Some organisations will not take the risk of being accidentally non-compliant and will choose not to bring to events members of staff who could offer a fuller understanding of what the organisation does.

      • Graham Simpson (Central Scotland) (Con):

        I completely agree with those thoughts about events—if we ever get back to having events. I can see the problem for organisations, and that there could be the ability to make some sort of overarching submission. That is a good idea.

        My understanding of the act is that any lobbyist who approaches me must make a submission, but if I approach them they do not have to do so, although we could have exactly the same conversation. Is that right? Should it change?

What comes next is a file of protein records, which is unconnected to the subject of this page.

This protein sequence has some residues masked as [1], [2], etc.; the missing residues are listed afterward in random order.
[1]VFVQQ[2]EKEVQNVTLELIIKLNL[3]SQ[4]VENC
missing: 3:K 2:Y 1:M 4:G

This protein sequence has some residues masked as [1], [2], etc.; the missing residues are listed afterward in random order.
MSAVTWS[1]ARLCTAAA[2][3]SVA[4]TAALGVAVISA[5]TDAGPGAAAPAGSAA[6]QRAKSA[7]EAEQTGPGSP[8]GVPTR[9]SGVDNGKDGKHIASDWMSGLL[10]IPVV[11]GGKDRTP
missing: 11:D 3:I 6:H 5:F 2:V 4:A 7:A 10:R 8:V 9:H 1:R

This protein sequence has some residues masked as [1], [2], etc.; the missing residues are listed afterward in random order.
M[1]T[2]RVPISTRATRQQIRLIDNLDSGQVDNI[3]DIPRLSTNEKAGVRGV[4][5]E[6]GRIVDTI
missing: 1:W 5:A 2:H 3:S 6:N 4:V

• Willie Sullivan:

        There is a concern that ministers are inviting people to come in to see them and those meetings are not on the register. The example that was cited to me was about fish farming, in respect of which a lot of lobbying has been going on following groups being invited in by the minister. It is an area of concern. If the public knows that that loophole exists, they will ask why it has been done in that manner. That should be considered.

      • Graham Simpson:

        Does anyone else want to comment on that? There appears to be a loophole, in that we are not picking up every meeting if meetings that an MSP instigates are not registered.

      • Craig Wilson: